RECOMMENDATIONS ON FY 2006 FUNDING
FOR THE NATIONAL SCIENCE FOUNDATION
"The National Science Foundation (NSF) has played a
critical role in establishing U.S. global preeminence in science and
technology. The U.S. can no longer take this position of leadership
for granted. Other nations are investing heavily in basic research
and are on a fast track to pass the United States in scientific excellence
and technological innovation. Current funding for NSF, the only federal
agency charged with supporting basic research across all science,
social and behavioral science, mathematics, and engineering disciplines,
is insufficient to meet this challenge. To ensure the future prosperity
and security of the United States, the Coalition for National Science
Funding (CNSF) recommends a FY 2006 budget for NSF of at least $6
"NSF-supported basic research leads to new knowledge
and provides scientific capital that serves as the foundation from
which practical applications are drawn. It provides support for researchers
at nearly 2,000 universities across the country, and its investments
in education are helping to prepare a new generation to meet the increasingly
technical demands on our nation's workforce.
"Examples of major innovations spawned by NSF research
"In the mid-1990s, two NSF-supported graduate students
discovered a better way of searching data on the Internet and used
their idea to found Google, Inc., a $50-billion company that employs
more than 2,000 people.
"Fundamental research supported by NSF led to the development
of Magnetic Resonance Imaging (MRI), which is used widely to detect
cancer and internal tissue damage and is predicted to be a $110-billion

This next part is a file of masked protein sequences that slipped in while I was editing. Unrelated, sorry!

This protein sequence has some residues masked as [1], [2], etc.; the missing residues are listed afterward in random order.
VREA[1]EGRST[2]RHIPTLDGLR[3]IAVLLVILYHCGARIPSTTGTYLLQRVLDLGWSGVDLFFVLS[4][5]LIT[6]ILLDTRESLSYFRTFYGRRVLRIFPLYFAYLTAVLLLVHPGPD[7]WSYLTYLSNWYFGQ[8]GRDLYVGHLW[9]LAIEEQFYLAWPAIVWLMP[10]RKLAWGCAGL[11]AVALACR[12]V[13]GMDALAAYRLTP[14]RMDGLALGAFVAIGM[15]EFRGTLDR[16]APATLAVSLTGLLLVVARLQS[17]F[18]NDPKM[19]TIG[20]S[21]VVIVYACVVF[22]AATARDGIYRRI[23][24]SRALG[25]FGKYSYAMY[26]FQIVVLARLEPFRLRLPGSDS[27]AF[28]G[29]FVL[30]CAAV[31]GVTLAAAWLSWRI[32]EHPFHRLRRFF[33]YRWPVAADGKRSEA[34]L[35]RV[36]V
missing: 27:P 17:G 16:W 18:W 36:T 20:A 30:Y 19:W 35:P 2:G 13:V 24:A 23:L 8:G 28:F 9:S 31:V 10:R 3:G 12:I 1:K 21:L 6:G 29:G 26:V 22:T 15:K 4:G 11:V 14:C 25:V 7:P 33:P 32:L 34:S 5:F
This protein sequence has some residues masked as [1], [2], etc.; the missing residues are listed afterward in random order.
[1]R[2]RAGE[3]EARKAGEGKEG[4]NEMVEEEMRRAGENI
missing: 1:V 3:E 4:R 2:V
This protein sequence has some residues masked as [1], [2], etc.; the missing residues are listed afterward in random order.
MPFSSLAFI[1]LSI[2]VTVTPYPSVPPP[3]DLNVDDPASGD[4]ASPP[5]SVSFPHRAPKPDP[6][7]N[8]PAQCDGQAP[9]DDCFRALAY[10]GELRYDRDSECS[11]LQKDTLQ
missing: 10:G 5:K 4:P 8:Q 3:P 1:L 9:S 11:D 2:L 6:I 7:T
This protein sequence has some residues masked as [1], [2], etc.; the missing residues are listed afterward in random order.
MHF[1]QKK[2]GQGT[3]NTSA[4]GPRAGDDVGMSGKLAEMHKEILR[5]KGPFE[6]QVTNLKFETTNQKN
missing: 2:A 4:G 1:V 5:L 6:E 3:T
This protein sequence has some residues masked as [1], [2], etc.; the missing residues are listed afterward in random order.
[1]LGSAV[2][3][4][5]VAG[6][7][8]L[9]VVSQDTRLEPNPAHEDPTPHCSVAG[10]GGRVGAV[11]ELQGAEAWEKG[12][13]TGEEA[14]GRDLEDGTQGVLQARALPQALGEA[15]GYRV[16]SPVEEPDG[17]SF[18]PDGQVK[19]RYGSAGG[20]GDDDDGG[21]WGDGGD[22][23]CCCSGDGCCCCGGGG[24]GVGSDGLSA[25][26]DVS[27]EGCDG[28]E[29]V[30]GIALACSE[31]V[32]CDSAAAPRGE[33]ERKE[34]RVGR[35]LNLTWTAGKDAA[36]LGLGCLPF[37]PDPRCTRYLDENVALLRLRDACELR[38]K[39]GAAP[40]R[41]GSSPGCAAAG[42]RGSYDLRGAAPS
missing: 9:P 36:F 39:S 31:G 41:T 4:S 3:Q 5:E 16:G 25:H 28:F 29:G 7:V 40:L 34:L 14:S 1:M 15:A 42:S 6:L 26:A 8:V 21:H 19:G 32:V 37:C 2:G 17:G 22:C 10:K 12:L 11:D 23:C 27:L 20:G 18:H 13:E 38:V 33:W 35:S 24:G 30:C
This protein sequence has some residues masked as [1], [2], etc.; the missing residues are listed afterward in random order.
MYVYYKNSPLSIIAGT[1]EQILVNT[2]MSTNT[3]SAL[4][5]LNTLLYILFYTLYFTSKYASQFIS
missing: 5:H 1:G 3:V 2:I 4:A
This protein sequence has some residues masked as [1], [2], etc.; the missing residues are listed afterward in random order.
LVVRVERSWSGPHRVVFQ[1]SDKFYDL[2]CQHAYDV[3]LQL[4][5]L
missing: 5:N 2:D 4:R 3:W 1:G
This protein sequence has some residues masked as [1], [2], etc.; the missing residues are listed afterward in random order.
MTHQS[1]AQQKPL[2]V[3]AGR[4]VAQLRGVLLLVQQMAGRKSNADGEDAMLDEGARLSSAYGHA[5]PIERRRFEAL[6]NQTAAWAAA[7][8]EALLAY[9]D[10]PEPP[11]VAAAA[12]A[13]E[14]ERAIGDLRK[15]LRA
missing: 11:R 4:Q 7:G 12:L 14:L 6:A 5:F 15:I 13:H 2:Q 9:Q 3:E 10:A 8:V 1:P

industry by 2007.
"In the late 1960s, an NSF sponsored researcher studying
the microbiology of extreme environments led to the basis for developing
the polymerase chain reaction (PCR), which made genome sequencing
practical and fueled the revolution in biotechnology -- an industry
with annual revenues of about $40 billion.
"NSF-supported basic research in geography and computer
science led to the development of Geographic Information Systems used
by businesses; police departments; federal, state and local governments,
and others to respond to disasters ( including 9/11), reduce crime,
and provide better services to customers.
"Such entrepreneurial and innovative contributions,
as these, are essential to the nation's continued prosperity in a
rapidly-evolving global economy.
"In FY 2004, NSF's stringent peer review evaluation
process judged approximately 12,000 proposals as very good to
excellent' or excellent,' but because of budgetary constraints,
only 56% of these could be funded. In other words, 5,400 promising
proposals - ideas that could provide the basis for technological breakthroughs
- were passed over.
"Just as U.S. economic progress depends on a vibrant
research enterprise to spark technological innovation, so does national
and homeland security. The U.S. Commission on National Security for
the 21st Century found in 2001 that basic scientific research has
been seriously underfunded' by the federal government, posing
a greater threat to U.S. national security over the next quarter
century than any potential conventional war that we might imagine.'
"The Congress and President Bush recognized that NSF
is underfunded by enacting the NSF Authorization Act of 2002, which
authorized 15% annual growth for NSF over five years. Although CNSF
recognizes the current fiscal climate, we urge Congress to assign
a high priority to the areas of federal investment that provide the
greatest long-term return to the American people, such as the National